I had found details of a bus company that were taking fans to games outside of Johannesburg, so I decided to use their services to get to Rustenburg for the Mexico v Uruguay game. Whilst Rustenburg is a mere 121 km away from Johannesburg and therefore what I would class as a two hour journey, the truth was from from this. The town of Rustenburg is reached by a single lane road which meant a horrendous build up of traffic approaching the town.
However just when you reach Rustenburg you realise there is no stadium in sight and the situation persists for another 30 minutes until you reach the Park and Ride the other side of town. On the bus one passenger decided he had had enough as we slowly crawled towards the Park & Ride entrance and he decided to get off for a toilet break. One minute later we reached the entrance and as the cars turned off we sped down a deserted dual carriageway.
His son was still on board and gave his dad directions. I directed his dad back to the Park and Ride to get a lift. A good job as the stadium seemed to be a further 10 miles out of town. As ever the Mexican supporters provided good entertainment on a day when both teams were virtually assured of their place in the next round.
Returning back to Johannesburg around 11, the next dilemma was, how to get back to Soweto. I heard someone nearby say that he was going back to Soweto so suggested we go together. He agreed and then asked how brave I was as we got off the coach at Johannesburg Park Station! Fifteen minutes later and we were in a minibus in Carlton Square where a certain Dr Mutalezi drove us back to Soweto going through every red light as though he was coiour blind!
On Thursday I had a choice to make. Do I stay in town and go to Ellis Park to see Slovakia v Italy, or do I take another four coach ride to see Paraguay v New Zealand. Off course I took the coach.
Arriving at the pick up point fifteen minutes early I was not surprised to see no-one else there. Found that the set off time had been delayed by an hour and that we were to wait for people to be brought from Sandton. We eventually set off at 10.30 for the 4p.m. kick off in Polokwane. I noticed the driver seemed unsure of his directions and read the signs with him and realised we were not heading north as I expected.
He answered a phone call (whilst driving) and then explained that he was now heading to the airport to pick up some other passengers. This decision did not go down well with the current passengers as we sat stationary in queuing traffic. We then had the farce of picking up the passengers and driving round in circles trying to get out of the airport.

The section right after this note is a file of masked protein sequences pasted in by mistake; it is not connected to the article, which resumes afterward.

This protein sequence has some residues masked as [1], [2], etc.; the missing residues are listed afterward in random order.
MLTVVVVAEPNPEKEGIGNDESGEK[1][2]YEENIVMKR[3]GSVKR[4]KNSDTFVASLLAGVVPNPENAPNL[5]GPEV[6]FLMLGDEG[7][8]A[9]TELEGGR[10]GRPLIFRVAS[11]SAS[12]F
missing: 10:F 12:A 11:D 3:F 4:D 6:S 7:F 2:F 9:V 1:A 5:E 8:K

We finally made it out of the airport and headed towards our destination, only for the driver to answer his phone again and then slow down. His boss was bringing another passenger from the airport and we were to wait for him. The rest of the passengers told the driver, in no uncertain terms, that he should not stop.
Seeing police at the side of the road he quickly parked up and walked towards the police for refuge. Whilst he did this the passengers argued between themselves about who should drive the minibus to its destination. A foolhardy thing to do when the driver was with the police just 50 metres away. Several members of our party decide to relieve themselves at the side of the motorway. One of our party approached the police to complain about the service we had received as he had an important football match to go to.
The policeman well aware of the unrest on the bus, threatened to arrest all of those urinating in public. This turned the tables, and silence ensued. At this moment I asked the policeman if you were allowed to answer your phone whilst driving, he replied that you were not. I was confident now that we would finally get going. We eventually arrived 30 minutes before kick off after I directed the driver to the correct parking spot.
The game itself wasn't great but the atmosphere was better than I had experienced elsewhere. There was a large number of South Africans present and to hear them sing their national anthem, instead of blowing on their vuvuzelas was a welcome relief.
My final few days and some better football games. Chile gave a good account of themselves against Spain at Loftus Versfeld, whilst on Saturday I returned to Rustenburg for the USA v Ghana match, the journey back home being completed by 4a.m. My final match was Argentina v Mexico, would you believe, this time, on my third visit to Soccer City I caught the bus back from where I was dropped off.
© Ross Clegg & Soccerphile.com